Can music be used to learn about culture, history and self-knowledge? This song and video by Esperanza Spalding beautifully demonstrates how all three can be combined. Given the Black Lives Matter and natural hair movements, combined with the plethora of self-worth material available, this song which was released in 2012, is as relevant then as it will be in years to come.
This video seems to break many stereotypes, first showing a black man picking his two boys up from school, cooking and teaching them, an image that's rarely seen in the mainstream media. The comment that the oldest boy makes is an interesting one. Today Africa, tomorrow Rome.
Have you ever noticed that Africa is often spoken of like a country or city and not as a diverse continent? We often hear about African Drumming groups and after-school clubs, but does this make sense? It would be like having a club or group called European Strings!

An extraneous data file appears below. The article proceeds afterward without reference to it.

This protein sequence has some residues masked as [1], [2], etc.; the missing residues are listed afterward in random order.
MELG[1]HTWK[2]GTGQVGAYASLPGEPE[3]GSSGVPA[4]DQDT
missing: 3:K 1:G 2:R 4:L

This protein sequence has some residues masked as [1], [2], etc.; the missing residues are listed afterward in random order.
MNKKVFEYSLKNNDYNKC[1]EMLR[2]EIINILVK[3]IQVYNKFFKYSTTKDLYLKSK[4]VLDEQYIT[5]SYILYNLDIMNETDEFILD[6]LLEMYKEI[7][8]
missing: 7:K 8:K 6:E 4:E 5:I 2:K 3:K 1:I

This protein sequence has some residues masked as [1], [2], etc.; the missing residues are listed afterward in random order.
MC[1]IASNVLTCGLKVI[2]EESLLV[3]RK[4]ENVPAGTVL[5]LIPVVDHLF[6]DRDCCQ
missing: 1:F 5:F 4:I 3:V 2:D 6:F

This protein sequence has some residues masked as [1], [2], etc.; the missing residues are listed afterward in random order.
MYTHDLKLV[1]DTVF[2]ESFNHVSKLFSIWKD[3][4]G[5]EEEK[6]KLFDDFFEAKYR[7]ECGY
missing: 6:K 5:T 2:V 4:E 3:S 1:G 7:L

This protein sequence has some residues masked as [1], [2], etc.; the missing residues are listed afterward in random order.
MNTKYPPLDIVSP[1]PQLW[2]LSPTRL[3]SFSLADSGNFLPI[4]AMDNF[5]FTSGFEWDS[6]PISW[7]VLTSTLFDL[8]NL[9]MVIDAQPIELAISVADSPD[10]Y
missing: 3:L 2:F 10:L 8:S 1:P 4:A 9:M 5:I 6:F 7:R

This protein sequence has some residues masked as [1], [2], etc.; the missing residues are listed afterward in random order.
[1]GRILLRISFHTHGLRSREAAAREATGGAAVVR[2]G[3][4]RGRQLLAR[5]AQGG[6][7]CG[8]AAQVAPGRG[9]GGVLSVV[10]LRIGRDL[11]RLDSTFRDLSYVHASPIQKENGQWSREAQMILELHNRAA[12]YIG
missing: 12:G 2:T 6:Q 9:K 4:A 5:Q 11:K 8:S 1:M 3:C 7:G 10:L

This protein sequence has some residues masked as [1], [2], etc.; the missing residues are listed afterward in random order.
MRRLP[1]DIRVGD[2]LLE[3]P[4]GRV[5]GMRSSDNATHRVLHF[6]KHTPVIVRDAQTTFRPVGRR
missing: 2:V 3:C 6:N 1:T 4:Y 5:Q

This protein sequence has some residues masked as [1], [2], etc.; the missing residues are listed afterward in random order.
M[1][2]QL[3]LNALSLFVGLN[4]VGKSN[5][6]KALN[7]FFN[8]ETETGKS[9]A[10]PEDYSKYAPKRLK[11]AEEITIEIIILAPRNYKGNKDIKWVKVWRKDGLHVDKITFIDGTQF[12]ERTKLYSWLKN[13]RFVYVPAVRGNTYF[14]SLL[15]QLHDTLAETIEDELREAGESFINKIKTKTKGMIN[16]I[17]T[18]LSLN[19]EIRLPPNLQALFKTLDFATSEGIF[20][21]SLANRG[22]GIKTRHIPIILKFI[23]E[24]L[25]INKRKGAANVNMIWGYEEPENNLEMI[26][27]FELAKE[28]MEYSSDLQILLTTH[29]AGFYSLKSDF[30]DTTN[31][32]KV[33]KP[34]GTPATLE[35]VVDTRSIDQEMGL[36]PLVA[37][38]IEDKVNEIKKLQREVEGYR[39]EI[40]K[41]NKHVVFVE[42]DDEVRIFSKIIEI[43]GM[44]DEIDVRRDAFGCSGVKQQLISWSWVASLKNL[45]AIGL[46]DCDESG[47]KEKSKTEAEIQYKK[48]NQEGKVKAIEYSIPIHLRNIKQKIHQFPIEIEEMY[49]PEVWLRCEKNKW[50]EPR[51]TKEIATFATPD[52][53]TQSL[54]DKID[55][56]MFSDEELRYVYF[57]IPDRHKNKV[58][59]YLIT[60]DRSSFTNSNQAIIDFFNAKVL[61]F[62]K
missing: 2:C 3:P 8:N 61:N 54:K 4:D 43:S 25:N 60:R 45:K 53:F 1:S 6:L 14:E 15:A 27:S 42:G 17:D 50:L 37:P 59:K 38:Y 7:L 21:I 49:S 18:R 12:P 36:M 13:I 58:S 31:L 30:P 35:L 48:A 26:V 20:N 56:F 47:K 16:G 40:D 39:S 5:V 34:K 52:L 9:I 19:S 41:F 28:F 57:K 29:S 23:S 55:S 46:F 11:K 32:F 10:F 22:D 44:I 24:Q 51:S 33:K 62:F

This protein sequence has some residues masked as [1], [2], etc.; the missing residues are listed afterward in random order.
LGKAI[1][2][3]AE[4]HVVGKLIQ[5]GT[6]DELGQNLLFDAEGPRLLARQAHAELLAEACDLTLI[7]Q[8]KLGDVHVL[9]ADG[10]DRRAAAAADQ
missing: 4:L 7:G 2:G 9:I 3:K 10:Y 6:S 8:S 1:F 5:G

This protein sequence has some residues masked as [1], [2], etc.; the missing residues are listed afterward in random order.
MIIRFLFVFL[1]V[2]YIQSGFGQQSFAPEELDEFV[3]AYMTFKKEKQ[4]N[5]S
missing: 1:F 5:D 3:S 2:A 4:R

It's also important for children to see women playing instruments that are usually associated with men. Watch this video of Esperanza playing the double bass and singing at the White House. Music can help to break stereotypes and perceptions often in a way that words can't.
Can you name all the instruments in this video?
Can you name 5 female musicians (not singers)?
What do you think 'Black Gold' means?
What happens at 3:49?
What happens at 5:12?
Can you clap the rhythm of the horn section in the chorus?
Who was Miriam Makeba? Nelson Mandela? Fela Kuti? Sundiata Keita? Desmond Tutu?